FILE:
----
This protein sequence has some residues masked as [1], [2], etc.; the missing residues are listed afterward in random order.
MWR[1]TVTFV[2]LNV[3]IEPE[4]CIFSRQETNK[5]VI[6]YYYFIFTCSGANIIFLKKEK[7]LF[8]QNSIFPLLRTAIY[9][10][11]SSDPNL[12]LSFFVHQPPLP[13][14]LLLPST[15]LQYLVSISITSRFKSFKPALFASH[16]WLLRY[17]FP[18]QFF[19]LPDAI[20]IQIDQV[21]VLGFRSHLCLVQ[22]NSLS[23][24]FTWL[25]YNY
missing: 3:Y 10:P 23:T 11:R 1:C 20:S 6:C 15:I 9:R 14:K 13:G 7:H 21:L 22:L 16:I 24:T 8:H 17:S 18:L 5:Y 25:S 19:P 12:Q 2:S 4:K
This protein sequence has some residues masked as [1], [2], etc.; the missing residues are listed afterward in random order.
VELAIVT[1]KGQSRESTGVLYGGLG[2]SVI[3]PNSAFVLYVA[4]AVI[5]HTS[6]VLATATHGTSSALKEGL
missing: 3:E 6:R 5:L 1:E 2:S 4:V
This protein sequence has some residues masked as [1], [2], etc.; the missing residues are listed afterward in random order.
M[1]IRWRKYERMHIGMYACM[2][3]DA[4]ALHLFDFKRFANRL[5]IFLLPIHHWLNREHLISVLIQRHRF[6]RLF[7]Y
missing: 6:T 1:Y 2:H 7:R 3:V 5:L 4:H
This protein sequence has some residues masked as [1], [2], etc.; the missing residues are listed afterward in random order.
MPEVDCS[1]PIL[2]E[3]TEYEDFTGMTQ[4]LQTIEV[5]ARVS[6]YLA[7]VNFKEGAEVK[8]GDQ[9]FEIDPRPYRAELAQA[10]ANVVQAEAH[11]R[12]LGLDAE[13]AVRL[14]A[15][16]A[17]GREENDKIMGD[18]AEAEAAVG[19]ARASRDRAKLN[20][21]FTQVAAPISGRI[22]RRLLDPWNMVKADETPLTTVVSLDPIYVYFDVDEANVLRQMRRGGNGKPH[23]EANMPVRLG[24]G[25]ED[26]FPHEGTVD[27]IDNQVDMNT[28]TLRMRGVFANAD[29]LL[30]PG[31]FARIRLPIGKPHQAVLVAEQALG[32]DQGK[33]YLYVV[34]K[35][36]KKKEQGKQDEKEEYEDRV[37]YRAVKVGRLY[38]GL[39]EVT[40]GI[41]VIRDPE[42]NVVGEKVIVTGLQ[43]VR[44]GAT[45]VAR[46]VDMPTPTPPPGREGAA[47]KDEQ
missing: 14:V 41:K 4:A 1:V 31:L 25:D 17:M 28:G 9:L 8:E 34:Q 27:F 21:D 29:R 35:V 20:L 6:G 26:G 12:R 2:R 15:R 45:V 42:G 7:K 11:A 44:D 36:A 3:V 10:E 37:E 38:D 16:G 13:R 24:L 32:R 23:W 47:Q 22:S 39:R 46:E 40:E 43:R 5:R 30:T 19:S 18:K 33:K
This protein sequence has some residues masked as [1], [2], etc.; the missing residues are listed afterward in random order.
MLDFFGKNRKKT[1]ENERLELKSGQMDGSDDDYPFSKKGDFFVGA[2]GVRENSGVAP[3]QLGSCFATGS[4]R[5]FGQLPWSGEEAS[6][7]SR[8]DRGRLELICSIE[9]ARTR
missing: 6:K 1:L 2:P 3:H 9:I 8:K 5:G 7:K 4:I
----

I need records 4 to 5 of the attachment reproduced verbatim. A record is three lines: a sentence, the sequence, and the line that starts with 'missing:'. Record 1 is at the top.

This protein sequence has some residues masked as [1], [2], etc.; the missing residues are listed afterward in random order.
MPEVDCS[1]PIL[2]E[3]TEYEDFTGMTQ[4]LQTIEV[5]ARVS[6]YLA[7]VNFKEGAEVK[8]GDQ[9]FEIDPRPYRAELAQA[10]ANVVQAEAH[11]R[12]LGLDAE[13]AVRL[14]A[15][16]A[17]GREENDKIMGD[18]AEAEAAVG[19]ARASRDRAKLN[20][21]FTQVAAPISGRI[22]RRLLDPWNMVKADETPLTTVVSLDPIYVYFDVDEANVLRQMRRGGNGKPH[23]EANMPVRLG[24]G[25]ED[26]FPHEGTVD[27]IDNQVDMNT[28]TLRMRGVFANAD[29]LL[30]PG[31]FARIRLPIGKPHQAVLVAEQALG[32]DQGK[33]YLYVV[34]K[35][36]KKKEQGKQDEKEEYEDRV[37]YRAVKVGRLY[38]GL[39]EVT[40]GI[41]VIRDPE[42]NVVGEKVIVTGLQ[43]VR[44]GAT[45]VAR[46]VDMPTPTPPPGREGAA[47]KDEQ
missing: 14:V 41:K 4:A 1:V 31:L 25:D 17:M 28:G 9:L 8:E 34:Q 27:F 21:D 29:R 35:V 20:L 6:G 26:G 12:R 2:R 15:R 45:V 42:G 7:K 11:A 44:D 36:A 3:V 10:E 37:E 38:D 16:G 13:R 24:L 32:R 23:W 47:Q 22:S 39:R 46:E 40:E 43:R 5:R 30:T 19:S 18:K 33:K
This protein sequence has some residues masked as [1], [2], etc.; the missing residues are listed afterward in random order.
MLDFFGKNRKKT[1]ENERLELKSGQMDGSDDDYPFSKKGDFFVGA[2]GVRENSGVAP[3]QLGSCFATGS[4]R[5]FGQLPWSGEEAS[6][7]SR[8]DRGRLELICSIE[9]ARTR
missing: 6:K 1:L 2:P 3:H 9:I 8:K 5:G 7:K 4:I